Updated: Oct 23, 2018
We all know Robert Di Niro’s comical routine with Ben Stiller and the Circle of Trust. Without going to the extremes of Di Niro, we can build a culture of trust starting with first impressions. As leaders, we need to be the ones to set the example of the behaviour we want to cultivate. A vibrant supportive workplace is where we want to stay. It’s where we feel trusted.
Working with others long-term, we cannot help but leave an impression. It comes from what we wear and what we say. There’s the guy who never irons his shirt. I still don’t think brown shoes should be worn with a black suit – what are those fellows doing? Either way, we are judged by how we look, and we are judged by what we say, and both things we can control.
Once I taught a senior English class in an all-boys college. One day, a colourful character in the class decided to wear red stilettos. He was trying them out for the School Ball. He sure got a hard time form some of the more testosterone prone lads. I knew the young man well enough that whatever I said to him would not faze him at all. He knew I cared. All the boys were waiting with baited breath for my reaction when he entered the room in all his regal glory. They know I shoot from the hip. I didn’t bat an eyelid. With a sincere look of concern, I said, “Steven, you think you could have shaved your legs as well? You don’t look the whole package.” He was more than happy to reply, “yeah, they don’t do these shoes justice.”
Even though this young man was an outsider to the rest of the class, I had built a relationship with him. We always exchanged pleasantries. He trusted me. Despite the hilarity of the situation, and as an older male in his life, he trusted me enough to ask hard life questions. Often senior boys in their last year, as this class was, are nervous about the future. They crave guidance when perhaps they do not have male role-models in their life. Yip, some of them even called me dad. And it all started with sincere salutations.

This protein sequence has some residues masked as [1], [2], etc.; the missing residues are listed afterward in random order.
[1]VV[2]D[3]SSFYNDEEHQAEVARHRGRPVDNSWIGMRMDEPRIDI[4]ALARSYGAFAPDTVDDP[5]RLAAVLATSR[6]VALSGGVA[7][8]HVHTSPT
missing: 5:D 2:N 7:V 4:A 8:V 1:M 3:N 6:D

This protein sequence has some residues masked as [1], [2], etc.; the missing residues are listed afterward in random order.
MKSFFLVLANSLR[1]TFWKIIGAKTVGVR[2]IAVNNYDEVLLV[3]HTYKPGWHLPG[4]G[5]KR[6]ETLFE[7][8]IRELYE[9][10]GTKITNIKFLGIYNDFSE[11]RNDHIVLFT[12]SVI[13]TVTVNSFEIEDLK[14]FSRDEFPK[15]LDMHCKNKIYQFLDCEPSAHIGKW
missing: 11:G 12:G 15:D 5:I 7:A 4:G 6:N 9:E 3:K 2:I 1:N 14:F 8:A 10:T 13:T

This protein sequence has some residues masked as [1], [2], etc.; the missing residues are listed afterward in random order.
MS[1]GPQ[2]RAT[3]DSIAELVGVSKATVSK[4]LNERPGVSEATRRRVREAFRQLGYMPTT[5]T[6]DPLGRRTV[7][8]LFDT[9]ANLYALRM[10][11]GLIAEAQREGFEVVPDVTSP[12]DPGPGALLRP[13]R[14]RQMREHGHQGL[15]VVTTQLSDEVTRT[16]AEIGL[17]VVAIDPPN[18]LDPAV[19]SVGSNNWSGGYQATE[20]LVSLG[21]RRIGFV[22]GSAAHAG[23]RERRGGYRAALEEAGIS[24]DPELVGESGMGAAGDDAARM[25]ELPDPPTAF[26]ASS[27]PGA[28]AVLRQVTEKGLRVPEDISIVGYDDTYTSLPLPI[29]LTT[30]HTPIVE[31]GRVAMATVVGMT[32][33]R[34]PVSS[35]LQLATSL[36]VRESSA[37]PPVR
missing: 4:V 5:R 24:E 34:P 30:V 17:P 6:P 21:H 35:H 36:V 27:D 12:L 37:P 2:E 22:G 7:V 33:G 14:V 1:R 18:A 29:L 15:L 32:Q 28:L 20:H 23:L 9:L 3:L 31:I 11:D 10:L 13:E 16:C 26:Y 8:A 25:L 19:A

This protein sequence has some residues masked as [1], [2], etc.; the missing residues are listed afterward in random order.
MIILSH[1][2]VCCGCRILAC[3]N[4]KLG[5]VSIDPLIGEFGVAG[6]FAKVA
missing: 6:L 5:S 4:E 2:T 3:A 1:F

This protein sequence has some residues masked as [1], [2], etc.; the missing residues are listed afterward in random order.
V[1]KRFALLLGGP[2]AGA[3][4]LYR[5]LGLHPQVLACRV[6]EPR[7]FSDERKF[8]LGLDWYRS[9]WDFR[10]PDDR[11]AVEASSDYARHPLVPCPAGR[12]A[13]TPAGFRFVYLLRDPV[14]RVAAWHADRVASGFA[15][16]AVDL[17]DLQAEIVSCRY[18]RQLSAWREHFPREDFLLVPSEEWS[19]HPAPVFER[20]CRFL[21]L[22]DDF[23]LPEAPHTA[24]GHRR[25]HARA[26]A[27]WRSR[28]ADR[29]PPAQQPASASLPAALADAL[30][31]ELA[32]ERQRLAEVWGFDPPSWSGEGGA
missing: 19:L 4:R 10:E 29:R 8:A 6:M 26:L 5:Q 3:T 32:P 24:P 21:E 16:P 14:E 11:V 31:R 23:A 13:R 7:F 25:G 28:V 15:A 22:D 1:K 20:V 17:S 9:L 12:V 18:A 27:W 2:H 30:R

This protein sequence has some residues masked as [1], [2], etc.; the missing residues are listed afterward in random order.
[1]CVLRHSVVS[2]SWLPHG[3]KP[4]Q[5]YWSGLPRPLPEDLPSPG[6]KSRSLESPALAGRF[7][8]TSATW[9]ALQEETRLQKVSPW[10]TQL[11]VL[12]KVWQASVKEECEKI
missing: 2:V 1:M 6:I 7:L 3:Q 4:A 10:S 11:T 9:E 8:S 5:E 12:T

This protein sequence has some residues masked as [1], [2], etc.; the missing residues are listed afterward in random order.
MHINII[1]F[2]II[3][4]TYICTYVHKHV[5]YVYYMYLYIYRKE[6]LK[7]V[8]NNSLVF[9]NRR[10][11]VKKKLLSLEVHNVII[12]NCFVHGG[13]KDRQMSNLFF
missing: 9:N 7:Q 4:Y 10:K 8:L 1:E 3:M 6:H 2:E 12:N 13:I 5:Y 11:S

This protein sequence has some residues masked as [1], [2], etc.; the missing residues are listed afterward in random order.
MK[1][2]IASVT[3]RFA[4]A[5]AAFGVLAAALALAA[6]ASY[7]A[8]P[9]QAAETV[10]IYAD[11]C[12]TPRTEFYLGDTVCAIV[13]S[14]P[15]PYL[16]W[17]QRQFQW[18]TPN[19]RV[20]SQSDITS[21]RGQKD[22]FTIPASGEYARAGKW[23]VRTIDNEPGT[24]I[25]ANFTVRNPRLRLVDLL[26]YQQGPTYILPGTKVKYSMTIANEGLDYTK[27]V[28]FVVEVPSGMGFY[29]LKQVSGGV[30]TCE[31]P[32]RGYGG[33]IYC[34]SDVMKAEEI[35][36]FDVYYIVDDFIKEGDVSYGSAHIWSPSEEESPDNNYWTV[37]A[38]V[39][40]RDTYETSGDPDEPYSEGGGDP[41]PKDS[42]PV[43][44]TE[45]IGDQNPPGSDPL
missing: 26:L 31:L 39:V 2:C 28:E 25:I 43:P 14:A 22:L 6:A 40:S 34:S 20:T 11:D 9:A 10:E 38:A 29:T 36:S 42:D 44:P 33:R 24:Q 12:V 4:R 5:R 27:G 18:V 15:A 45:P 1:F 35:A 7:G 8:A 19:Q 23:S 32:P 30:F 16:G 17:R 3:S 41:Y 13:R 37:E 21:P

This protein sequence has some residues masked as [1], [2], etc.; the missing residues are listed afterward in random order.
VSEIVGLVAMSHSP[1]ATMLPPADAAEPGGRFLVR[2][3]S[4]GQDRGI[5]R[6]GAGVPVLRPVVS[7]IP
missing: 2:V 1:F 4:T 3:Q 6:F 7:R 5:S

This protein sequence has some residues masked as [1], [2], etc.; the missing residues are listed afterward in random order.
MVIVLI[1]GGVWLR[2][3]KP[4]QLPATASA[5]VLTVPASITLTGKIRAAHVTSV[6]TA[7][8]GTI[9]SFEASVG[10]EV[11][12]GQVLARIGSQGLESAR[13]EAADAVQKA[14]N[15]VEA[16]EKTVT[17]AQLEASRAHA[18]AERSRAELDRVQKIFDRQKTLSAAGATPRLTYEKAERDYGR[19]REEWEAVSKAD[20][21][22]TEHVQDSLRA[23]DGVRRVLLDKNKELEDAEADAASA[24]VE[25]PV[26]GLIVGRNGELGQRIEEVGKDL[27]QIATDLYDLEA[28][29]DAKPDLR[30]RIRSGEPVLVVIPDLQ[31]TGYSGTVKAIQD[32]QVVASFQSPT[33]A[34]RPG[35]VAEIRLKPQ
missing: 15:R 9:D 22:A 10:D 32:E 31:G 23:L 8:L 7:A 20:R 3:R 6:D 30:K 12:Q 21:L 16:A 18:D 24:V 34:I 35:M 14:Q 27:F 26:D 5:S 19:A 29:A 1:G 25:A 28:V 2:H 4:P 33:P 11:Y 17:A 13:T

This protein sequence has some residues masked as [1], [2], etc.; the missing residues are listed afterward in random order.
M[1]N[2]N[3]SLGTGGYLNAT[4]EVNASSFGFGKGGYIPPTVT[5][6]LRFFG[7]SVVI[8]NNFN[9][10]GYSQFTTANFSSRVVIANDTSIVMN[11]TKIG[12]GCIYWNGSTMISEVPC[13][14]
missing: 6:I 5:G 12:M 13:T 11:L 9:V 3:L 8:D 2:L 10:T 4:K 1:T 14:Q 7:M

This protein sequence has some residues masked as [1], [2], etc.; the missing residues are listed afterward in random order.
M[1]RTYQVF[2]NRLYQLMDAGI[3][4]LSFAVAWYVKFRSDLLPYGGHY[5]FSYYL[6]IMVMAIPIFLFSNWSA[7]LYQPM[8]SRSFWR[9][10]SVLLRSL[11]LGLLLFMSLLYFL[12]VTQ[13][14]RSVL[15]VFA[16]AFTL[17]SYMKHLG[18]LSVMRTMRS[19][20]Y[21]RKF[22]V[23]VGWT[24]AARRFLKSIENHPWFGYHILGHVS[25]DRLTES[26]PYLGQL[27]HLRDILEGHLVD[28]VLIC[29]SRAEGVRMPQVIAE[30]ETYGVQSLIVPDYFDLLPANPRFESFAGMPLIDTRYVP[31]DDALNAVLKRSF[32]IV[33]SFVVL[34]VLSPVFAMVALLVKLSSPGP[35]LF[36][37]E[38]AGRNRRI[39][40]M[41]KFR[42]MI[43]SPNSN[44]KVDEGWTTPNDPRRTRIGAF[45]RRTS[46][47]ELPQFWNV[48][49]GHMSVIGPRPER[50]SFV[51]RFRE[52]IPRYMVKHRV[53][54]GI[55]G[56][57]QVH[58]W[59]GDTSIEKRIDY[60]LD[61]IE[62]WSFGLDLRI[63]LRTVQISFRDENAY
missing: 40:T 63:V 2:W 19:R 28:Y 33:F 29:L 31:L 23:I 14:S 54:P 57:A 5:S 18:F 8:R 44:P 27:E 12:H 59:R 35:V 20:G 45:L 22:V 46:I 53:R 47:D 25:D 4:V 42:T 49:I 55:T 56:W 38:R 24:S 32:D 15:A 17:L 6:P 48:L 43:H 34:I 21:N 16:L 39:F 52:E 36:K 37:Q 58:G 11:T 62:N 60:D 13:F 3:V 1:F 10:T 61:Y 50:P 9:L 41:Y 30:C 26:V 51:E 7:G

Maybe I am an old fuddy duddy now, but I am sure that nowadays less people say hello. If you go for a walk in New Zealand, you often have plenty of time to check out those coming toward you. You can see someone a hundred meters out and pretty much know for sure if they are the hello-type. Old folks are great. They love it. Go on, make their day. A group of teens, don’t bother. An alone twenty-something woman, most likely she will be glued to her phone. Just aim straight. An obvious foreigner, say hello and make them feel welcome – even if they ignore you and you know that they know what you said.
I always say hello to my colleagues. No matter what. One time I said a warm morning greeting and had the other person burst into tears. I’m not that bad of a guy. I am just the guy that they were able to open up to because they trusted me. What a way to strengthen a working relationship when someone feels able to share such an intimate moment. This does not happen when we ignore people.
We all know a smile and hello costs nothing. Sure, sometimes it costs effort. Sometimes we need to pull away from our own self-centeredness. Make it real. A warm greeting opens doors and opens hearts. If it’s your company and your staff, you are in it together. Lead by example and create a place where people want to be. Own your Circle of Trust.